Analyzing the Stack Usage of your Firmware with VisualGDB

This tutorial shows how to analyze the stack usage of your ARM firmware using the VisualGDB’s static stack analyzer. We will create a basic FreeRTOS-based project for the STM32F4-Discovery board, will analyze the stack usage by 2 threads, show how to explore the critical path and how to account for cases like dynamic function calls.

Before you begin, install VisualGDB 5.4 or later.

  1. Start Visual Studio and open the VisualGDB Embedded Project Wizard:01-newprj
  2. Select “Create a new project” -> “Embedded binary”:02-binary
  3. On the next of the wizard select your toolchain and the device:03-board
  4. We will demonstrate the stack analysis under FreeRTOS. Unlike single-threaded projects where the stack automatically utilizes all available space between the end of heap and the end of RAM, RTOS-based projects require explicitly sizing the stack for each thread, and hence are more prone to stack overflow. Choose the “LEDBlink (FreeRTOS)” sample and click “Next”:04-sample
  5. Connect your board to the USB port and let VisualGDB automatically detect the debug settings. Then press “Finish” to generate the project:05-stlink
  6. Once the project is created, built it with Ctrl-Shift-B:06-project
  7. Note how the RTOS-based projects require setting the stack size for each thread explicitly:minsize
  8. Once the project is built, open the View->Embedded Memory Explorer and switch it to the static stack view:07-eme
  9. The Memory Explorer will display a list of all functions in your program and the stack usage by each of them:08-mainstackThe stack usage is computed from analyzing the disassembly of each function, so it will also work for library functions. To make it easier account for rare scenarios, the code responsible for analyzing the stack-related effects of each instruction runs in a separate open-source plugin, so you can tweak it if your project uses unconventional ways of moving the stack pointer, or is not based on the ARM architecture.
  10. Find the LED_Thread2 in the list and expand the critical path:09-criticalpathVisualGDB will show that the worst-case stack usage of the LED_Thread2() function is 144 bytes (Max. stack column), that is actually larger than the 128 bytes allocated for the stack. Each level of the critical path will show how much stack was already used by the callers by the time a certain function was called (Stack on Entry column) and how much stack does each function itself use, not counting any called functions (Own Stack column).
  11. Now we will try to reproduce the worst-case scenario in debugger. Set a breakpoint in LED_Thread2() and try stepping in the functions along the critical path. Under normal circumstances, LED_Thread2() will never run for long enough time to trigger the additional processing in xTaskResumeAll() that lies on the critical path, so the stack will never get overflown. However, adding a non-trivial interrupt handler later may affect the timing of the threads, trigger this branch and ultimately lead to a crash. We will simulate it by simply using the “Set Next Statement” command to step into the block calling xTaskIncrementTick():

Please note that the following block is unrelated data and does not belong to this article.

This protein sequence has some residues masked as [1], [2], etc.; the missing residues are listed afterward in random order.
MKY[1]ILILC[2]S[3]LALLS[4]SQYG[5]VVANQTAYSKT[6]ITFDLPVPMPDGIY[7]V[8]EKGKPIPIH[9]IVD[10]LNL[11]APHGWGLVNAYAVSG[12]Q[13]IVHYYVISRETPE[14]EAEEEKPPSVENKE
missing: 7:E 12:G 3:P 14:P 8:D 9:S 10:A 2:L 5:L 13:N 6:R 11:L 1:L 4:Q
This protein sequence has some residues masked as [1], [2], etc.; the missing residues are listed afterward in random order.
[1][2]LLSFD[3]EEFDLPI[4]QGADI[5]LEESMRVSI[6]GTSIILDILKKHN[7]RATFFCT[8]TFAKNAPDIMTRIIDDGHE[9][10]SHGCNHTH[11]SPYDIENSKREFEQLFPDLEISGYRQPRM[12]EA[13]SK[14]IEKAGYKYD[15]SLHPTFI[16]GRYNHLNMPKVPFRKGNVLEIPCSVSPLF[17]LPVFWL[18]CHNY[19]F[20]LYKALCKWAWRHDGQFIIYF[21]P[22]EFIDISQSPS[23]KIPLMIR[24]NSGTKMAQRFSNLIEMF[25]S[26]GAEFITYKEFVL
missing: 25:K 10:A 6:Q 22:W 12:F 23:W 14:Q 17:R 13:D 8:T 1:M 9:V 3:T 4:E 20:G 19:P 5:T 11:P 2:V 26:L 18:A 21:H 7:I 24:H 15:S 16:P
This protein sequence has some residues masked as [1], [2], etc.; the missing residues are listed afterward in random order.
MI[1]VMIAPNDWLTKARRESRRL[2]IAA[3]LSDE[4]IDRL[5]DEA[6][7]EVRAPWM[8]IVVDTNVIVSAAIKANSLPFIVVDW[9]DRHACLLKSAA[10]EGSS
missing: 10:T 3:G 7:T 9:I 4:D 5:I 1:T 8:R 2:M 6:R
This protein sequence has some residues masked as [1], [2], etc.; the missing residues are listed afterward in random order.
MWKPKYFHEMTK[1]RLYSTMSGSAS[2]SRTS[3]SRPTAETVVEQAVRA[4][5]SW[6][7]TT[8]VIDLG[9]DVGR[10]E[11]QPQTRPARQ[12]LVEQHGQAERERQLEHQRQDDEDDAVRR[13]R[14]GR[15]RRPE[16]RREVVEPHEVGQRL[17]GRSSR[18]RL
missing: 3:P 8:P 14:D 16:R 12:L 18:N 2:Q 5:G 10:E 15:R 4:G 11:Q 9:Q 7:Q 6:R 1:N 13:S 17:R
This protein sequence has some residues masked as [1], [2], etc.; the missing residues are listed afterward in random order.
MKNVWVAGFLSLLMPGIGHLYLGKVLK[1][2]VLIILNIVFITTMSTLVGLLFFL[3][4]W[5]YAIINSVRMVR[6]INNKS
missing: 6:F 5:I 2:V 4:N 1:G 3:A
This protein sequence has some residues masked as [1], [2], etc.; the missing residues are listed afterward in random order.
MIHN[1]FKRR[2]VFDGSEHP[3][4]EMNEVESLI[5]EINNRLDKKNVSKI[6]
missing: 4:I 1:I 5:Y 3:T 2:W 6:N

12. Apply the same trick to step into uxListRemove() to get the worst-case stack layout in the debugger. Then switch the Embedded Memory Explorer to the Debug Stack view:11-structureThe Debug Stack view queries the exact locations of the stack frames in memory from the debugger, visualizes them and displays detailed statistics. You can switch between frames to see the variables and saved registers contributing to the stack usage by each function. The white space between the variables is either lost due to alignment, or could not be traced back to specific variables by the gdb debugger.
  13. Now we will modify the LED_Thread1() function to dramatically increase its worst-case stack use. Add the following function to your code:
    void UseStack()
      volatile char buf[1024];

    Then call it from LED_Thread1():

    if (rand() == 13)
  14. As the call to UseStack() is conditional (and the condition has a very low probability), dynamic analysis would likely not catch this. However as the static analysis always considers the worst possible call sequence, it clearly shows that the stack use by LED_Thread1() has jumped to 1048 bytes:12-rarecase
  15. Now we will complicate our scenario. Add the following global variable to your main file:

    Update LED_Thread1() to set g_pFunc to UseStack() instead of calling it:

    if (rand() == 13)
      g_pFunc = &UseStack;
  16. Finally call the function pointer from LED_Thread2():
    if (g_pFunc)
  17. The stack analyzer won’t be able to automatically unwind this, so it will show the stack usage for LED_Thread2() as 144, but will warn that it contains dynamic calls:
  18. One way to handle this automatically would be to extend the stack analyzer plugin to check for possible values written to a certain variable, but that would still not cover all the cases. Instead, right-click on LED_Thread2() and select “Manually add calls from the selected function”:14-addcalls
  19. Check the “UseStack” symbol and click “OK”:15-implicit
  20. VisualGDB will now recompute the stack usage for LED_Thread2() as if it directly called UseStack():16-injected
  21. VisualGDB stores the manually specified calls in a text file called <Project Name>.stackrules. It uses a very straight-forward format, so you can generate/update those rules programmatically:
    #This file stores explicit relations between functions
    #<function>:[<optional stack size override>]
    #<tab><called function>:[<optional stack usage at the time of call>]

You can find the source code for the project shown in this tutorial in our tutorial repository on GitHub.